Viernes de Vocabulario: Understanding, Not Understanding, and Not Knowing

Here at ICO, we hope that you’ll learn just how much fun Spanish can be.  Like any language, Spanish is full of colorful slang expressions.  On Fridays, we’ll be teaching you a combination of useful everyday words and fun common colloquialisms.

*

When you’re just learning a language, it can be hard for others to know if you understand them, or for you to know if others have understood you.  So you might think you would want to know this word:

¿Entendiste?                Did you understand? (tú)
¿Entendió?                   Did you understand? (usted)

However, many (although not all) Spanish speakers consider this a rude questionThose who find this rude thinks that it places the blame on the person listening for not understanding, and prefer to place the blame on themselves.  So instead of asking someone if they understood, you would ask this:

¿Me explico?                Do I explain myself?  Do I make myself clear?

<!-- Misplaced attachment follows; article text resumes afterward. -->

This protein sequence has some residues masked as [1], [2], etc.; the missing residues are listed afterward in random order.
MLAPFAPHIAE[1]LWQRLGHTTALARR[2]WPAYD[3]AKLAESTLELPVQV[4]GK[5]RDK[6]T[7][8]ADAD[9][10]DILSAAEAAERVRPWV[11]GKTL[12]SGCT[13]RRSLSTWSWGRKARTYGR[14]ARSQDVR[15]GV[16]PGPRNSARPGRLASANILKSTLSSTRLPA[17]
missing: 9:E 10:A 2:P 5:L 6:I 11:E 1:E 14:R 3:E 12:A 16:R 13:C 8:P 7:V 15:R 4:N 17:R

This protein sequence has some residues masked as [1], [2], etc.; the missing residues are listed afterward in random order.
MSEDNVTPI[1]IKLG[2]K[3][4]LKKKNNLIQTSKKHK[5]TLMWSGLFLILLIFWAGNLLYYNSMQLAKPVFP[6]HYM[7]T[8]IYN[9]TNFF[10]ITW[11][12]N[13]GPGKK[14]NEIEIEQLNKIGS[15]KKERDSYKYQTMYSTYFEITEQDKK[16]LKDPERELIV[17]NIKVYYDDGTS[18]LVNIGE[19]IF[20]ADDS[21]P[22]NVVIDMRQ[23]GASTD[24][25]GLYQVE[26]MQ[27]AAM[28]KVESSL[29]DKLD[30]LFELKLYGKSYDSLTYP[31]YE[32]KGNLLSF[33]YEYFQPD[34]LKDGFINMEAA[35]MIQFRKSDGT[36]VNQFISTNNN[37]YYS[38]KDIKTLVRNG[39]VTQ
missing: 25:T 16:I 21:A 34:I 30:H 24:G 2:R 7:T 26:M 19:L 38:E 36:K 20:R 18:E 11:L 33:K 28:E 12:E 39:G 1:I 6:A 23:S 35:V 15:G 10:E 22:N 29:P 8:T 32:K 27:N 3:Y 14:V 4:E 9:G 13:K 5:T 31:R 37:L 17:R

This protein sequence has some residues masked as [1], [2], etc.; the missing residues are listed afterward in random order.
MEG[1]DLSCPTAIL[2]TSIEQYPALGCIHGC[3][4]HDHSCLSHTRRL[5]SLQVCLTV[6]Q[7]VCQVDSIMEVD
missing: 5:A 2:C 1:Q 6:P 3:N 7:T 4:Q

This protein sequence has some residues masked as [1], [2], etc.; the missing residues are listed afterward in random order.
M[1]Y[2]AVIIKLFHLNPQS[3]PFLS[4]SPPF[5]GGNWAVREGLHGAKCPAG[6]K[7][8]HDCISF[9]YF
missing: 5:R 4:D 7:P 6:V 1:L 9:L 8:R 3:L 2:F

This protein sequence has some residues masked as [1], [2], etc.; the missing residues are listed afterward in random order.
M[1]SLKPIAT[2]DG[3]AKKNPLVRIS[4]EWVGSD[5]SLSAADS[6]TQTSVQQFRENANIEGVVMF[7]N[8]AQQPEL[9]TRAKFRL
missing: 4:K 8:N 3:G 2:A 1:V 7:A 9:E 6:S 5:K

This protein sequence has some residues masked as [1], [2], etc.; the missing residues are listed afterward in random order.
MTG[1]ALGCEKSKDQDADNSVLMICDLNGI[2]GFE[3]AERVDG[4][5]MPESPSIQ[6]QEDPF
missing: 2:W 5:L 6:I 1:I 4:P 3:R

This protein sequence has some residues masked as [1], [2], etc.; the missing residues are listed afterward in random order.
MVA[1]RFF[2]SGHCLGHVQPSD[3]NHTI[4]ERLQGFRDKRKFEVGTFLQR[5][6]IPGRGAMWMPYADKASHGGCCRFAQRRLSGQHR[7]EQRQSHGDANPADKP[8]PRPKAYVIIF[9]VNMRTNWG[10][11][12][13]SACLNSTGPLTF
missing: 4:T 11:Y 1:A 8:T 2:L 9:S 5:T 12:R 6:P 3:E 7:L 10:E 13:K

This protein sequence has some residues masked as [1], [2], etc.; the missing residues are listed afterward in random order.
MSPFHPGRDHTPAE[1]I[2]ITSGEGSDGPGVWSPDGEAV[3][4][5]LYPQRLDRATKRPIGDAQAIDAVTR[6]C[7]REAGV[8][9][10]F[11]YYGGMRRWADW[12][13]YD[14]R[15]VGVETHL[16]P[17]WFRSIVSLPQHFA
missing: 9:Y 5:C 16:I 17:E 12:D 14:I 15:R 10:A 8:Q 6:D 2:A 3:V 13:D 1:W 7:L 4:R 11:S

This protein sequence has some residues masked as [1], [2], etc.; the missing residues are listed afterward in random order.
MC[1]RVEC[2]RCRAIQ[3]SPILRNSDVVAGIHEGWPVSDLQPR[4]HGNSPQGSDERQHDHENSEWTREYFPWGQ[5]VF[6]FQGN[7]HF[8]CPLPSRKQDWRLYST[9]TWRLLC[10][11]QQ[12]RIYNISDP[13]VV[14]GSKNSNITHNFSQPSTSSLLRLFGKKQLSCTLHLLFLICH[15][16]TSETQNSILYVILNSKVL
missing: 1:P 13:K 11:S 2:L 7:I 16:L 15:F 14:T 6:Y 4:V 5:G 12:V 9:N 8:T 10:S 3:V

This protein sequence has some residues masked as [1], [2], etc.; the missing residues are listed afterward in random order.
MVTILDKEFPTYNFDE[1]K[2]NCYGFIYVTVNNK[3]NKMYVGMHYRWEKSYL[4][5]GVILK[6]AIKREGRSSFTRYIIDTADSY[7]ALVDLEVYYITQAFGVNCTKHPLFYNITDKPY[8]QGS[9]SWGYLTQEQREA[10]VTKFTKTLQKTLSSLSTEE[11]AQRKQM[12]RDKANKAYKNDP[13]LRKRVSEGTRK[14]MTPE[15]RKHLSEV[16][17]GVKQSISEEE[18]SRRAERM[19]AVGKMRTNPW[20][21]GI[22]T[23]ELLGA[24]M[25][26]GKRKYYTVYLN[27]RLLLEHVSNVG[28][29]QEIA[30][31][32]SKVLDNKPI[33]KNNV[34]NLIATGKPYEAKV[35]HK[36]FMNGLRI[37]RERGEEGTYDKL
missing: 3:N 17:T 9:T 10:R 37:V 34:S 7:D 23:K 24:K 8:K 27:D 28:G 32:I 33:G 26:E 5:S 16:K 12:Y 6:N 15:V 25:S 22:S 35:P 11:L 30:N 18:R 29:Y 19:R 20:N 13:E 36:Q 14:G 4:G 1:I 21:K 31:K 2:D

Of course, just knowing how to ask politely is only have the battle.  Sometimes you’ll have to tell someone that you didn’t understand, or that you don’t know, or that you’ve forgotten something or gotten confused.  For this, we have three more useful phrases:

Me quedé en blanco.    I drew a blank.
Perdí el hilo.                  I lost the thread (of the conversation)
Se me fue el avión.       I lost my train of thought.

These three phrases have different uses.  When someone asks you a question and you can’t remember the answer, you’d say, me quedé en blanco.  If someone’s talking too fast or you zone out in the middle of the conversation, the appropriate phrase is something like, es que perdí el hilo. And when you get tripped up in the middle of a sentence, you’d say, se me fue el avión.

Why is thought a train in English and an airplane in Spanish?  That may be one of the great mysteries of language learning.

Leave a Reply

Fill in your details below or click an icon to log in:

WordPress.com Logo

You are commenting using your WordPress.com account. Log Out / Change )

Twitter picture

You are commenting using your Twitter account. Log Out / Change )

Facebook photo

You are commenting using your Facebook account. Log Out / Change )

Google+ photo

You are commenting using your Google+ account. Log Out / Change )

Connecting to %s